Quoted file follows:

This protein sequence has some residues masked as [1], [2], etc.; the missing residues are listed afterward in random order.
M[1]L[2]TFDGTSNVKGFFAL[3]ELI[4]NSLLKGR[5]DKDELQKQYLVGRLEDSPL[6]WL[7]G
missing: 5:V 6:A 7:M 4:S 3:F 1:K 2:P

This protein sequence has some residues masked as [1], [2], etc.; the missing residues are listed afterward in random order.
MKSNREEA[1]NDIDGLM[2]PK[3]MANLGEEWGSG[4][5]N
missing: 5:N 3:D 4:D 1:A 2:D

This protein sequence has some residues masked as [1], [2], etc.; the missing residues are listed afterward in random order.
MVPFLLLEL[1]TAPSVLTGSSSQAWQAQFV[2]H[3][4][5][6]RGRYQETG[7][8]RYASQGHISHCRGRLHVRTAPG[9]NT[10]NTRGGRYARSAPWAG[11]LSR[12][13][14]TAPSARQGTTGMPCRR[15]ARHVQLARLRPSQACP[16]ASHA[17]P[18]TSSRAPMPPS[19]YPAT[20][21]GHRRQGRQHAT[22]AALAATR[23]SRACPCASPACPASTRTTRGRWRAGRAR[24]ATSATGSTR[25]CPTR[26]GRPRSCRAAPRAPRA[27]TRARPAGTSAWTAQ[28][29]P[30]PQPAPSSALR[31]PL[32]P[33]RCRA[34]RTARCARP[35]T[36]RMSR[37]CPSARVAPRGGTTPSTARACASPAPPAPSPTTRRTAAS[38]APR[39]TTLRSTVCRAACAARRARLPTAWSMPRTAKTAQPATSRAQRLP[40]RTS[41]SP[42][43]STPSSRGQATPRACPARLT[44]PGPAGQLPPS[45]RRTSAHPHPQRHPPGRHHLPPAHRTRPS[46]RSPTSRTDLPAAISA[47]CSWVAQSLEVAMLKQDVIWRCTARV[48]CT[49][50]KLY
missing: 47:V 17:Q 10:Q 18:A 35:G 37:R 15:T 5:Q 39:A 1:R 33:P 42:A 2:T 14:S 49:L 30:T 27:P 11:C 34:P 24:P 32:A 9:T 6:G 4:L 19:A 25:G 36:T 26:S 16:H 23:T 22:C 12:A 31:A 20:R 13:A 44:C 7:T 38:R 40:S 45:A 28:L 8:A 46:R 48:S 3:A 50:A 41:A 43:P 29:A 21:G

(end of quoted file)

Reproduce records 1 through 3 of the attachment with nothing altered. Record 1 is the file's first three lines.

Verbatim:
This protein sequence has some residues masked as [1], [2], etc.; the missing residues are listed afterward in random order.
M[1]L[2]TFDGTSNVKGFFAL[3]ELI[4]NSLLKGR[5]DKDELQKQYLVGRLEDSPL[6]WL[7]G
missing: 5:V 6:A 7:M 4:S 3:F 1:K 2:P

This protein sequence has some residues masked as [1], [2], etc.; the missing residues are listed afterward in random order.
MKSNREEA[1]NDIDGLM[2]PK[3]MANLGEEWGSG[4][5]N
missing: 5:N 3:D 4:D 1:A 2:D

This protein sequence has some residues masked as [1], [2], etc.; the missing residues are listed afterward in random order.
MVPFLLLEL[1]TAPSVLTGSSSQAWQAQFV[2]H[3][4][5][6]RGRYQETG[7][8]RYASQGHISHCRGRLHVRTAPG[9]NT[10]NTRGGRYARSAPWAG[11]LSR[12][13][14]TAPSARQGTTGMPCRR[15]ARHVQLARLRPSQACP[16]ASHA[17]P[18]TSSRAPMPPS[19]YPAT[20][21]GHRRQGRQHAT[22]AALAATR[23]SRACPCASPACPASTRTTRGRWRAGRAR[24]ATSATGSTR[25]CPTR[26]GRPRSCRAAPRAPRA[27]TRARPAGTSAWTAQ[28][29]P[30]PQPAPSSALR[31]PL[32]P[33]RCRA[34]RTARCARP[35]T[36]RMSR[37]CPSARVAPRGGTTPSTARACASPAPPAPSPTTRRTAAS[38]APR[39]TTLRSTVCRAACAARRARLPTAWSMPRTAKTAQPATSRAQRLP[40]RTS[41]SP[42][43]STPSSRGQATPRACPARLT[44]PGPAGQLPPS[45]RRTSAHPHPQRHPPGRHHLPPAHRTRPS[46]RSPTSRTDLPAAISA[47]CSWVAQSLEVAMLKQDVIWRCTARV[48]CT[49][50]KLY
missing: 47:V 17:Q 10:Q 18:A 35:G 37:R 15:T 5:Q 39:A 1:R 33:P 42:A 2:T 14:S 49:L 30:T 27:P 11:C 34:P 24:P 32:A 9:T 6:G 4:L 19:A 25:G 36:T 26:S 16:H 23:T 22:C 12:A 31:A 20:R 13:A 44:C 7:T 38:R 40:S 45:A 28:L 8:A 46:R 48:S 3:A 50:A 41:A 43:P 29:A 21:G